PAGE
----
Transcript from the "Authentication Triggers" Lesson
>> And then when this email joins or in this email when this user joins,with that email they'll have a user record created. And one of the things I could do is say hey welcome to the system. Let me look to see if you have any collaborator requests that are sitting around.
[00:00:17] And let me just add you as a rule to all of this. This is something you could also do on the client. But it's also a nice, actually that you couldn't do it on the client because of the security model. But there are certain ways where sometimes you can add things on the client to bootstrap up their data set.
[00:00:33] And other ways to write this query, I can use a collection group query. Because I can assume that all budgets are going to have a sub-collection of collaboratorRequests. So by writing a collection group query, I'll look across all budgets and say how many budgets have invited you probably anywhere between one to three max.
[00:00:56] But that way I can structure my data nested like that and then still search across all of them. So to write a collection group query, I'll write a groupQuery. And that's firestore.collectionGroup. And that is, I'm just gonna copy of it and because I type out everything collaboratorRequests. And then from here, I want to do collaboratorRequests.where and I can say the uid, my goodness.
[00:01:35] Write that down here where the uid is equal to the new is, my gosh, is equal to the new users uid, which we're getting back here on the create. So that gets all of the collaboratorRequests. So let's get those const snapshots, groupQuery.get and we're basically gonna do the same thing as we're doing here.
[00:02:05] We are going to add them, but we're gonna do that in a loop. So we're gonna say snapshots. We could do this in a batch as well. So const batch is firestore.batch and then now for snapshots.docs. I need to await it thank you VS code. .docs.map. And for here, I need to know what budget I meant.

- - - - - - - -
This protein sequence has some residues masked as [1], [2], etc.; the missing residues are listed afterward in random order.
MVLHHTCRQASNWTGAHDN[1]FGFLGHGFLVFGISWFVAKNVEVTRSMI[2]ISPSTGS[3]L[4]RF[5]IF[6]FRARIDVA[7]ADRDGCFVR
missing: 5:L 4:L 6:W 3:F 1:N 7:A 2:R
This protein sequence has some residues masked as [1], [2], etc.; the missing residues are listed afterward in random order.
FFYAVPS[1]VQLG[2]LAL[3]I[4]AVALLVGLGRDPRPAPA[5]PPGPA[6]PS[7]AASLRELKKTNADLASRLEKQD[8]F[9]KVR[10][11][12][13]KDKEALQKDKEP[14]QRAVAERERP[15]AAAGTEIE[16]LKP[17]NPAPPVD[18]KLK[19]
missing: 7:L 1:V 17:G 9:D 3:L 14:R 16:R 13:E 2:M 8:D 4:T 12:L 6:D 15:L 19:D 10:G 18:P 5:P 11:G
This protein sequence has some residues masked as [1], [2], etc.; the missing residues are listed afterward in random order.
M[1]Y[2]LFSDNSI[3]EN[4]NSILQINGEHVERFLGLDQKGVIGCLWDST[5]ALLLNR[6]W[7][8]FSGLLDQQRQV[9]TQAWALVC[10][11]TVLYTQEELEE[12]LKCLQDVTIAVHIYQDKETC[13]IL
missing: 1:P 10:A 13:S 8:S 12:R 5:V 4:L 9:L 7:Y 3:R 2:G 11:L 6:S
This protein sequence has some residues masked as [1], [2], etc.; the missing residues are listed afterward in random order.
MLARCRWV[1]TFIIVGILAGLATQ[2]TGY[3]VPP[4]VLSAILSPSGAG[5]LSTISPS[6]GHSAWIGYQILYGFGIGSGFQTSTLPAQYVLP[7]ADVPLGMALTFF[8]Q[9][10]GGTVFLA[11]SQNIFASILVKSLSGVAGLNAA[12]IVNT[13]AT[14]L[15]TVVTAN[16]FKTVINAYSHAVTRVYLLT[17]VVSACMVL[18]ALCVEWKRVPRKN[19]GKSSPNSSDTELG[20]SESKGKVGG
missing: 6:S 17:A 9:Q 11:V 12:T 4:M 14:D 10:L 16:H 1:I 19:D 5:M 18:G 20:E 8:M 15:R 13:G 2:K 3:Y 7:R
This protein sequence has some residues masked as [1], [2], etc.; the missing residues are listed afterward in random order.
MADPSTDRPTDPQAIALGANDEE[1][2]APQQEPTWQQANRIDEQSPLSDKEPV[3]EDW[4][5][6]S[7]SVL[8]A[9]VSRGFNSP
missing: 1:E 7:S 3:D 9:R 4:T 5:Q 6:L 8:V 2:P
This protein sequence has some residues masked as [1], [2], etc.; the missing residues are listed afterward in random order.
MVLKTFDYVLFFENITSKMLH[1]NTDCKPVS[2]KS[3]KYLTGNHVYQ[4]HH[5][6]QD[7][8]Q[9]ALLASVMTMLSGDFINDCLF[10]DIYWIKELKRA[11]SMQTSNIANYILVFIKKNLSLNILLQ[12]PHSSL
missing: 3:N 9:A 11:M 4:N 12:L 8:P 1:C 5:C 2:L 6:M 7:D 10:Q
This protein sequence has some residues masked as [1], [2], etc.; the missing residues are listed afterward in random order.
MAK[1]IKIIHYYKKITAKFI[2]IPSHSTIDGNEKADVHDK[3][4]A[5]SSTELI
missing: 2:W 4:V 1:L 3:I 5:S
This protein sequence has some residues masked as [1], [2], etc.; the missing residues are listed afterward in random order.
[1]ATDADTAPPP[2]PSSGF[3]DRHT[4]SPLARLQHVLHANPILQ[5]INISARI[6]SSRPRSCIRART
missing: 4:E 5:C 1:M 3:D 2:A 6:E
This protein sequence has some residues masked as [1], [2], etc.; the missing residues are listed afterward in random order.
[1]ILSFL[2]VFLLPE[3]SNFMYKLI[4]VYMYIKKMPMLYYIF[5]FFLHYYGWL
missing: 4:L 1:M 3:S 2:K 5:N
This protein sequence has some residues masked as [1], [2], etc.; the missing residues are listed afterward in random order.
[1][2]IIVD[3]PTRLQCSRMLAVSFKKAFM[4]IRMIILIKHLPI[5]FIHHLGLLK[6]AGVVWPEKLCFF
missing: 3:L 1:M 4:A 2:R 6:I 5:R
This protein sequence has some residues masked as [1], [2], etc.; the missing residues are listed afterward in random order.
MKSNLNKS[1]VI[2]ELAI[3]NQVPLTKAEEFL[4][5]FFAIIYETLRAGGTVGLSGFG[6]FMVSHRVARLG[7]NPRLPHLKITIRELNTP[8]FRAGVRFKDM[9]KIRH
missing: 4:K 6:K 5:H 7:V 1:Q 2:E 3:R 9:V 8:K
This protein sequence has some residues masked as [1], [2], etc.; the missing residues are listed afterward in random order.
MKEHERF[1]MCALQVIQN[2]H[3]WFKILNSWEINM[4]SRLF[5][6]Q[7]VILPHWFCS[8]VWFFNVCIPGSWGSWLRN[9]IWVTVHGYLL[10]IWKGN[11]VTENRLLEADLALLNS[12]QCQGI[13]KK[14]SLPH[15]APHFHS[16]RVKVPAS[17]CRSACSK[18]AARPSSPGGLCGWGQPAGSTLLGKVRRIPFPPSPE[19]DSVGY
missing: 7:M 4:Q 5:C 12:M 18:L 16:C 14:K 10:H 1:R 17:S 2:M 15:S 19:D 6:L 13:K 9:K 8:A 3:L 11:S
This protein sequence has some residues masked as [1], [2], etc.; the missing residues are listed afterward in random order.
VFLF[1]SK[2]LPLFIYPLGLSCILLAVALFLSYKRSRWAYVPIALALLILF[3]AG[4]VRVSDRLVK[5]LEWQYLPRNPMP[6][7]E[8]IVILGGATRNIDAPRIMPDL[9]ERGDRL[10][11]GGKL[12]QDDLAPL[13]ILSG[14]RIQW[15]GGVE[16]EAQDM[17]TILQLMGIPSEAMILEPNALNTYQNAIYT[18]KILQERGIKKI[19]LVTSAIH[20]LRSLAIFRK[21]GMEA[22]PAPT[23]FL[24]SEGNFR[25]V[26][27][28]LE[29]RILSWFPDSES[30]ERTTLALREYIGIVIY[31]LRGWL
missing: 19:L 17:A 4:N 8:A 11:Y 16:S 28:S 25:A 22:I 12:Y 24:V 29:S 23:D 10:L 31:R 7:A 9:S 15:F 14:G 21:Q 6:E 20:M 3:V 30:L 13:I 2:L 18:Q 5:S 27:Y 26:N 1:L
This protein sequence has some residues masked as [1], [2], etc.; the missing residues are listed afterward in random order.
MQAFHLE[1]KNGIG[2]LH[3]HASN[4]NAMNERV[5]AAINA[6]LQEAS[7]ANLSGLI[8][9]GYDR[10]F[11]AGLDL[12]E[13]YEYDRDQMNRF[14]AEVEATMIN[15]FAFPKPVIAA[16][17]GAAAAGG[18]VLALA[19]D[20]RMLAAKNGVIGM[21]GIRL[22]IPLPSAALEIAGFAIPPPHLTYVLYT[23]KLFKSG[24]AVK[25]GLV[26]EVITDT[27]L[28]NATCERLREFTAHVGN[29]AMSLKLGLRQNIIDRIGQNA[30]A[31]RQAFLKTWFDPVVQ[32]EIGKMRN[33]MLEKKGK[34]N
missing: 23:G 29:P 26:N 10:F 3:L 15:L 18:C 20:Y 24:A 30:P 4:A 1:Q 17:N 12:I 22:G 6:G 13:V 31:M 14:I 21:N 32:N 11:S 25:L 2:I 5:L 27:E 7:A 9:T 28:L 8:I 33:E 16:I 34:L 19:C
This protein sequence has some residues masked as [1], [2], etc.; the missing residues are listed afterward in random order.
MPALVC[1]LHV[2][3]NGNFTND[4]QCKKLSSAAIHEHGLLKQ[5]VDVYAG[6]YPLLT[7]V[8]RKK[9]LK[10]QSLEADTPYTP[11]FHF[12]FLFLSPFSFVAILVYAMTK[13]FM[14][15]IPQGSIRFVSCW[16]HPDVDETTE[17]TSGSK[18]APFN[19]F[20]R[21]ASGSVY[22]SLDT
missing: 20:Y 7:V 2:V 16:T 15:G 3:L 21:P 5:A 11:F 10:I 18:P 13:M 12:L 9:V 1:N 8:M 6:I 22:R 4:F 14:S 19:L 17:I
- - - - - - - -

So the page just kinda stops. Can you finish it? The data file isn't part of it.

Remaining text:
[00:02:45] So the way this works is is this is a document reference. And so each document reference this is at the document level of collaboratorRequests because we are here doing queries for collaborator extra as my query for collaboratorRequests. So I know that the parent of collaboratorRequests is the budget ID.
[00:03:11] So I wanna kinda get the parent document right here. So I can say budgetDoc is d.ref.parent. And so now I know I'm at the budget level and then from there I can say the collaborate or call or I can use a collaborator Doc is budgetDoc.doc of the user's uid.
[00:03:43] So user records user that uid now, which is just this right here, once again, it's going to be user.uid. And then from here I can just say collaborator. I say batch.set of the collaboratorDoc and then set the role to collaborator. And then instead of returning this one, I'll return a whole batch return batch.commit.
[00:04:22] So basically what's going on here is I'm getting all of the potential collaboratorRequests across all sub collections where their uid is equals to the new user. I'm going to run that query, create a batch loop through all of the query results, get a reference out to that collaborators sub-collection underneath the budget.